MK slams J Street for statement on Gaza

Statement had mistakenly claimed that "over a dozen Palestinian civilians" had been killed in airstrikes.

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March 14, 2012 00:31
1 minute read.
The scene of an explosion in Gaza [file photo]

The scene of an explosion in Gaza 311. (photo credit: REUTERS/ Ismail Zaydah)

 
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MK Otniel Schneller (Kadima) sharply criticized J Street, the left-leaning American “pro-Israel, pro-peace” lobbying group, in the Knesset on Tuesday, for a statement it made on Sunday about the confrontation this week between the IDF and terrorist groups in Gaza.

The statement made on Sunday morning expressed concern for “rockets fired on Israeli cities and towns and airstrikes on Gaza that have killed over a dozen Palestinian civilians.”

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During the clashes, 22 Palestinian terrorist operatives were killed along with four Palestinian civilians. On Sunday, when J-Street issued its statement, 16 terrorists and two civilians had been killed.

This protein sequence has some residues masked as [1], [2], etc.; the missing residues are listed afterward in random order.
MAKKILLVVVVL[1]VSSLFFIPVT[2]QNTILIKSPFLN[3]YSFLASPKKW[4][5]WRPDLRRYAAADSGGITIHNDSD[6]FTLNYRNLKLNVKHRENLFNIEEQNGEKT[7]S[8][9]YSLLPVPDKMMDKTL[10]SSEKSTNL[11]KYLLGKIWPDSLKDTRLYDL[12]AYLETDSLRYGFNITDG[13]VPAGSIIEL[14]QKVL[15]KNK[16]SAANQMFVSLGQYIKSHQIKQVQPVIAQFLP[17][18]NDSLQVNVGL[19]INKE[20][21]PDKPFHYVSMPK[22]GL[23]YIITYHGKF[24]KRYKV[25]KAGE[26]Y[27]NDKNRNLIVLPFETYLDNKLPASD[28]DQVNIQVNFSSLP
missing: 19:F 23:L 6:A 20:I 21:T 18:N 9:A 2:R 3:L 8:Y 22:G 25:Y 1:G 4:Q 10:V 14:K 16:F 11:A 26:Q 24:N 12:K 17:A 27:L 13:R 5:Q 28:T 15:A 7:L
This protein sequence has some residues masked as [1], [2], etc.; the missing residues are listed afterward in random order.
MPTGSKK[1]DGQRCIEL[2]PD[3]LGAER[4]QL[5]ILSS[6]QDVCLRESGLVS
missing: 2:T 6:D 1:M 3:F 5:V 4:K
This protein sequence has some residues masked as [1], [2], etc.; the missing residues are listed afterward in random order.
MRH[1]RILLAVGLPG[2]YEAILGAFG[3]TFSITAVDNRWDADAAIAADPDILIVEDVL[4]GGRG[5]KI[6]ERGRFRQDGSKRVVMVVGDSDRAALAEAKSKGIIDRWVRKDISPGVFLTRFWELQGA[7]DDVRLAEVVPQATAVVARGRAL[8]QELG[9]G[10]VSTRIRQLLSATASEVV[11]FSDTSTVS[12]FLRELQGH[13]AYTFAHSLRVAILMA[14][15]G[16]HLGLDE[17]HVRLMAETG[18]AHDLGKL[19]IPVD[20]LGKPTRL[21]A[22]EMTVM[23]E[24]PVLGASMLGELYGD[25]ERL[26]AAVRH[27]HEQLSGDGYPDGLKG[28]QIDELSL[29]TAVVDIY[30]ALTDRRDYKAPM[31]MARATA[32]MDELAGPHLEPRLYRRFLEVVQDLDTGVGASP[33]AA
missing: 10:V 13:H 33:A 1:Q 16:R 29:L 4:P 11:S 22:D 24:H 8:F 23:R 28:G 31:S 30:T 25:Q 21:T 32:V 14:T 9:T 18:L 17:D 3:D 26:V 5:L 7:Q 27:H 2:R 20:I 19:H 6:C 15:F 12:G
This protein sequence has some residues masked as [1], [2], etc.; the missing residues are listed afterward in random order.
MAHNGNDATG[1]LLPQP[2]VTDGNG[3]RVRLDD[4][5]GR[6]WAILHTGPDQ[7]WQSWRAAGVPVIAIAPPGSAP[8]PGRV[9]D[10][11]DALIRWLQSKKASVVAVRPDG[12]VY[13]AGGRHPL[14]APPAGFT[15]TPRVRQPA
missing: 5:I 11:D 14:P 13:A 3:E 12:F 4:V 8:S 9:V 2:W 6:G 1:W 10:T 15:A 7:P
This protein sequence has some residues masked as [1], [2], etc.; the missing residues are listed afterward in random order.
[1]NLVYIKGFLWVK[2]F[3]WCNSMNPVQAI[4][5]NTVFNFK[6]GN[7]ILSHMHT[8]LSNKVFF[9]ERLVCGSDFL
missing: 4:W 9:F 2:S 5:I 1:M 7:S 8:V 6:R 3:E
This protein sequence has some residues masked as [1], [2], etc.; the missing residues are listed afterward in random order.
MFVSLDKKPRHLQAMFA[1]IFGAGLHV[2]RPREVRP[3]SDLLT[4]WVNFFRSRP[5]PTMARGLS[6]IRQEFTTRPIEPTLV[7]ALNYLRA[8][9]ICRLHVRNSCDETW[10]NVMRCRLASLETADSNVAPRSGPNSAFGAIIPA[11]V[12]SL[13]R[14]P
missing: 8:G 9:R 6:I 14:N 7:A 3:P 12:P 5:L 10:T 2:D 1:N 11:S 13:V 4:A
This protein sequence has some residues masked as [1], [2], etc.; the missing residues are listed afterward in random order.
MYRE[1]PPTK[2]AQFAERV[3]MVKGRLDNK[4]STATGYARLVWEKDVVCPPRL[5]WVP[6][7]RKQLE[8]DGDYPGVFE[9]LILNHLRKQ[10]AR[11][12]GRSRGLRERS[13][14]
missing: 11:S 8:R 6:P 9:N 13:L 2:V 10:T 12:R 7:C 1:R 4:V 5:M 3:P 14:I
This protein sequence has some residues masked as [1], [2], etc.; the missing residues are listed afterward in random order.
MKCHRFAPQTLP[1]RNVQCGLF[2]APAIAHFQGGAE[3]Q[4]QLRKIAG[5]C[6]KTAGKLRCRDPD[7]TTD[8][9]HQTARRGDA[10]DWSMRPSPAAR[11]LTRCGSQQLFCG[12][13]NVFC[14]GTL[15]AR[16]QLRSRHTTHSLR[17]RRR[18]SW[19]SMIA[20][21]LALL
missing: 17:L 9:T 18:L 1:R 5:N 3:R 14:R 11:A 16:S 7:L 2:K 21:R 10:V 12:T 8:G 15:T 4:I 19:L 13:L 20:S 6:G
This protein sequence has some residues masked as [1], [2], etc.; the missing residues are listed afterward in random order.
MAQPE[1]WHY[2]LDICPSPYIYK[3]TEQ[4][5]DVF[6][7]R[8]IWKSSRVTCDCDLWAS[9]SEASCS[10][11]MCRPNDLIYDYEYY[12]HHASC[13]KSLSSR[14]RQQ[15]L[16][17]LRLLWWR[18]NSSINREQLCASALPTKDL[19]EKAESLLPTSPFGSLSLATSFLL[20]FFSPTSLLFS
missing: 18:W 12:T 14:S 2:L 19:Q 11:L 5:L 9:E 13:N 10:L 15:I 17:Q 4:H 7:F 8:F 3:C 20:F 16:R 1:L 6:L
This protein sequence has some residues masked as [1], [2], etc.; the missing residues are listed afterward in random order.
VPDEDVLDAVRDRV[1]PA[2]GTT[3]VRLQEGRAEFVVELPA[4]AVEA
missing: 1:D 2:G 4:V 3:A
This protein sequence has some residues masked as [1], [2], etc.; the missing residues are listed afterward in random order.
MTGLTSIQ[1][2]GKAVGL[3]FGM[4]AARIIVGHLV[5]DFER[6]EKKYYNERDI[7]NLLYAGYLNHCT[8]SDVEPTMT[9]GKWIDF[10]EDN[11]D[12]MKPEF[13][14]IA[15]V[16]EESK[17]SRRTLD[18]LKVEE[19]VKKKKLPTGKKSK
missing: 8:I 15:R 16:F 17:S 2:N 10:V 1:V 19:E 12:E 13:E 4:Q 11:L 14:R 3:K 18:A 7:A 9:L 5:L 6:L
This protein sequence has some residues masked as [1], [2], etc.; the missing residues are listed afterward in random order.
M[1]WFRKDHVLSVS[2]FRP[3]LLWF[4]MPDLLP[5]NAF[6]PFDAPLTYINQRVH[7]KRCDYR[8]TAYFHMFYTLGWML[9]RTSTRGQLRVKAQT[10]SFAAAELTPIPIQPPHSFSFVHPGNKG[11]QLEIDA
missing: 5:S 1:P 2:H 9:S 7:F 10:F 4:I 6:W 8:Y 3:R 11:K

“At a time when a million Israeli citizens have been living in bomb shelters for four days and four nights, have not gone to school or work and anxiously await the next siren, the terrorists firing on them are getting encouragement and support, not just from Iran and Hezbollah, but also from the left-wing Jewish American organization J Street,” Schneller said in the Knesset plenum on Tuesday.

“The anti-Israel and anti-ethical statement of J Street should serve as a warning for Israeli politicians and left-wing activists, including members of my party, against supporting and identifying with J Street, as they have done in the past,” he added.

J Street subsequently revised the statement on their website by removing the reference to the “dozen Palestinian civilians.” By Tuesday afternoon, the organization had also added a brief apology saying, “Please note the original statement misstated the number of civilian casualties. We regret the error.”

On Tuesday night, a spokeswoman for J Street told The Jerusalem Post that the organization regrets the error and had misreported the number of civilian casualties “based on an unfounded report.” She emphasized that the mistake was corrected “within a couple of hours of the publication of the original statement.”

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